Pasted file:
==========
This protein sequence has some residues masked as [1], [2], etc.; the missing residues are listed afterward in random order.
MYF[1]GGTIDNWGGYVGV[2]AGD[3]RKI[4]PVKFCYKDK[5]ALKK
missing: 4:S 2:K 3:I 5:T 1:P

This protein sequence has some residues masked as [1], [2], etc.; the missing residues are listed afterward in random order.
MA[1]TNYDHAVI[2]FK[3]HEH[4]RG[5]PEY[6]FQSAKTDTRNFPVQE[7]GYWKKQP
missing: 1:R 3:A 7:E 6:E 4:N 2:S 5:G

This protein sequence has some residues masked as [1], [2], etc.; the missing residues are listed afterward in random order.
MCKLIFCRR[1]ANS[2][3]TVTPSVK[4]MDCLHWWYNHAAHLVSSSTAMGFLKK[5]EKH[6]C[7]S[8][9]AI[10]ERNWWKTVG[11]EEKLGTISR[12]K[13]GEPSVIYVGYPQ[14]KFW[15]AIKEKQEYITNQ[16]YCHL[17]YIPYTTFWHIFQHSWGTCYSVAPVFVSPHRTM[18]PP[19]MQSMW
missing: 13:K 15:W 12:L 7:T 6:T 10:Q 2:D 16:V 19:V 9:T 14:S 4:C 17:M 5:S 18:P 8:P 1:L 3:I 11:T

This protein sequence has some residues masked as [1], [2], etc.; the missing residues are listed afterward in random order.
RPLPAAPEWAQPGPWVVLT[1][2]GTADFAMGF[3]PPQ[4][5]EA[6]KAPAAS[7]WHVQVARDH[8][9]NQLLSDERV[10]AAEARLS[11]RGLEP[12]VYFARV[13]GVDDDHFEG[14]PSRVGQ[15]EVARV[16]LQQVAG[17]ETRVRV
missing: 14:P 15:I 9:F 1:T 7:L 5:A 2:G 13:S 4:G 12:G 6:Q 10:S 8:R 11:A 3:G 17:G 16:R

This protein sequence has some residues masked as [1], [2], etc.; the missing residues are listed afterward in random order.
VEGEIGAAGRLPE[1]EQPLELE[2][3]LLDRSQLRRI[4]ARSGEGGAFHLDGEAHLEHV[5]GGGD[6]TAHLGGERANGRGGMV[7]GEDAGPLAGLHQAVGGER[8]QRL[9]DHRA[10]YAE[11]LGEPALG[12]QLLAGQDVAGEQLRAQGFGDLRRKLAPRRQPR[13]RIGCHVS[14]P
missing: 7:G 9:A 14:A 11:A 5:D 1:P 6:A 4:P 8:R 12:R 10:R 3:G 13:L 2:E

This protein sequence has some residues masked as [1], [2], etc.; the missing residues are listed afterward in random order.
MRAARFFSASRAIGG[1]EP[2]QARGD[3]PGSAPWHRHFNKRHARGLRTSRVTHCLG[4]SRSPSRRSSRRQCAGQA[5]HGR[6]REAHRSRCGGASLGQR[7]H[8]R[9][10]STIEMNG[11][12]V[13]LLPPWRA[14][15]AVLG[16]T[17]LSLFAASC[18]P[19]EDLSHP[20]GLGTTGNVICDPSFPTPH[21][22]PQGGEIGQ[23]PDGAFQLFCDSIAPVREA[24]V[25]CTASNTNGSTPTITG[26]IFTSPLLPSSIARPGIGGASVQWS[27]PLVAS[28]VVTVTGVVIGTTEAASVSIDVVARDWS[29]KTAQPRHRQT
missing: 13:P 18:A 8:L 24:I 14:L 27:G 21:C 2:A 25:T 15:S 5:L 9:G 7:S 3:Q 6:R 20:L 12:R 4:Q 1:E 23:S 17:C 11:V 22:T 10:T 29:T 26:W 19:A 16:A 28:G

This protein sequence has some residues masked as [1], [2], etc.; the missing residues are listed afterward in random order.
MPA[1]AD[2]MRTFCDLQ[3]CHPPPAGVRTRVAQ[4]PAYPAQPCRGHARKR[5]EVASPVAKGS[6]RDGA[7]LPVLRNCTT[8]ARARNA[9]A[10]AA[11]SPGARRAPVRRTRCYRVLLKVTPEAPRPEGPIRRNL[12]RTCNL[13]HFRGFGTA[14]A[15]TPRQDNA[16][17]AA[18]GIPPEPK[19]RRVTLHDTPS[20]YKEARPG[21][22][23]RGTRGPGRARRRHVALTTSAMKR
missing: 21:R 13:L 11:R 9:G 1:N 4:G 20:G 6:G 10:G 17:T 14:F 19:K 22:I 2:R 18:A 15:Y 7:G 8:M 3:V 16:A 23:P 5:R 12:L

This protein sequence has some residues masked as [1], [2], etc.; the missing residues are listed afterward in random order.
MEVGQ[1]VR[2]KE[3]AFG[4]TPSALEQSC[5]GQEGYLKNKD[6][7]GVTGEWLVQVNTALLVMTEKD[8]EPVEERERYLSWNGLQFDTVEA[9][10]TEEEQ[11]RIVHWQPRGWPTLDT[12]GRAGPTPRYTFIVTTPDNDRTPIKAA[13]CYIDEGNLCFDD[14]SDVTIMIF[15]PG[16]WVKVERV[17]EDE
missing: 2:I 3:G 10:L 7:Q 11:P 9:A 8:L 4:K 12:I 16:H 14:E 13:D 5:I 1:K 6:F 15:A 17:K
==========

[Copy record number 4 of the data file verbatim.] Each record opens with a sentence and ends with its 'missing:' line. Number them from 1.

This protein sequence has some residues masked as [1], [2], etc.; the missing residues are listed afterward in random order.
RPLPAAPEWAQPGPWVVLT[1][2]GTADFAMGF[3]PPQ[4][5]EA[6]KAPAAS[7]WHVQVARDH[8][9]NQLLSDERV[10]AAEARLS[11]RGLEP[12]VYFARV[13]GVDDDHFEG[14]PSRVGQ[15]EVARV[16]LQQVAG[17]ETRVRV
missing: 14:P 15:I 9:F 1:T 7:L 5:A 2:G 13:S 4:G 12:G 6:Q 10:S 8:R 11:A 3:G 17:G 16:R